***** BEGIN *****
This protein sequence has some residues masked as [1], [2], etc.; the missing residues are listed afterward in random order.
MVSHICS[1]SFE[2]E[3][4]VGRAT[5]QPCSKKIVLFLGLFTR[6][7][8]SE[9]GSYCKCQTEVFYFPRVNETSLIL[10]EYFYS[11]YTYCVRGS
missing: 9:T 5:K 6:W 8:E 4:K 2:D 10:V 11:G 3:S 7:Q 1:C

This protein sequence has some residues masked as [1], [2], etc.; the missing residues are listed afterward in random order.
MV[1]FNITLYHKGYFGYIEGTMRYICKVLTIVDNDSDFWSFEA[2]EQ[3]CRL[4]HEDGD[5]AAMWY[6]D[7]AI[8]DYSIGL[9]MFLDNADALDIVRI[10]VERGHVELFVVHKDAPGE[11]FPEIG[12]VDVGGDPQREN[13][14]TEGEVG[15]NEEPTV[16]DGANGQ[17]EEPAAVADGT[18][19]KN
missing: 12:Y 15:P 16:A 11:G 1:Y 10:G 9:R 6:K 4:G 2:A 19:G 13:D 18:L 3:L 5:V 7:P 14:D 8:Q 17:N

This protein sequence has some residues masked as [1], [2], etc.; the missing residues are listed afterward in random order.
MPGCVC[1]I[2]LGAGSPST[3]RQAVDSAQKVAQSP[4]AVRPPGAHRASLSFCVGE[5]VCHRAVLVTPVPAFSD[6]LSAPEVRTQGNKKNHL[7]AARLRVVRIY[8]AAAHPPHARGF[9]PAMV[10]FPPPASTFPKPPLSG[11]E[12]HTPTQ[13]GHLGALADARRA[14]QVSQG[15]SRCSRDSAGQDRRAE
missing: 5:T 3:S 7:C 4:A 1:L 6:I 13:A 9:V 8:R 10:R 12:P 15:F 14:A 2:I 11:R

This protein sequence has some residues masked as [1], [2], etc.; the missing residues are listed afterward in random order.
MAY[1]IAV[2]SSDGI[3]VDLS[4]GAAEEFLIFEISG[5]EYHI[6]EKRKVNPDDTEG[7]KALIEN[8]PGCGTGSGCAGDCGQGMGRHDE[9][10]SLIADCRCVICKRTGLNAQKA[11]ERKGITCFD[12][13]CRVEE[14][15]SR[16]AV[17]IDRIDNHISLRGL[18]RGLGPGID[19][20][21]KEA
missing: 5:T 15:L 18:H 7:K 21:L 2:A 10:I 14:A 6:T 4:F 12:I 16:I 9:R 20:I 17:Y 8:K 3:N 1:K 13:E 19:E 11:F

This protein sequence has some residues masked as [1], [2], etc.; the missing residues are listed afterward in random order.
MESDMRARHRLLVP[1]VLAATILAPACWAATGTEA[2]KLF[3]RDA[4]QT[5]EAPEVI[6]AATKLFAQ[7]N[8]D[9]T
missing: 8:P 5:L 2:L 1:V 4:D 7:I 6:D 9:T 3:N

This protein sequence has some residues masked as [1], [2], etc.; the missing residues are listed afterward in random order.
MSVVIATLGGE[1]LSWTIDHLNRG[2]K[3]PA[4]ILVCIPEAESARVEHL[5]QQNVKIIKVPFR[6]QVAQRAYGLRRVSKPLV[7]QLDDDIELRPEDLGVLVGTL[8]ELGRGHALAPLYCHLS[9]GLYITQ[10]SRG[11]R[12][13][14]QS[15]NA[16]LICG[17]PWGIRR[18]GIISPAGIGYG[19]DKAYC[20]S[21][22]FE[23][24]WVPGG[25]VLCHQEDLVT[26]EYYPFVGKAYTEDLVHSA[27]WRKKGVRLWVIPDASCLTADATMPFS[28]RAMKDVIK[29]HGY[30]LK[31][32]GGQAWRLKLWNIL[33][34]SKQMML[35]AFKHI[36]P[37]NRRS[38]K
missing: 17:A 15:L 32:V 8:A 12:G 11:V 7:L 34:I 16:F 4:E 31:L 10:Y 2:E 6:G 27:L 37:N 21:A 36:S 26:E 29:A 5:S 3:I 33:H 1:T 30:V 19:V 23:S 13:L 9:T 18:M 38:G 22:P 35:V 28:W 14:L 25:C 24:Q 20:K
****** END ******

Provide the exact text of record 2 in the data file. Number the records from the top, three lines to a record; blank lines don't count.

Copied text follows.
This protein sequence has some residues masked as [1], [2], etc.; the missing residues are listed afterward in random order.
MV[1]FNITLYHKGYFGYIEGTMRYICKVLTIVDNDSDFWSFEA[2]EQ[3]CRL[4]HEDGD[5]AAMWY[6]D[7]AI[8]DYSIGL[9]MFLDNADALDIVRI[10]VERGHVELFVVHKDAPGE[11]FPEIG[12]VDVGGDPQREN[13][14]TEGEVG[15]NEEPTV[16]DGANGQ[17]EEPAAVADGT[18][19]KN
missing: 12:Y 15:P 16:A 11:G 1:Y 10:G 9:R 6:K 4:G 2:A 19:G 13:D 18:L 3:L 5:V 7:P 14:D 8:Q 17:N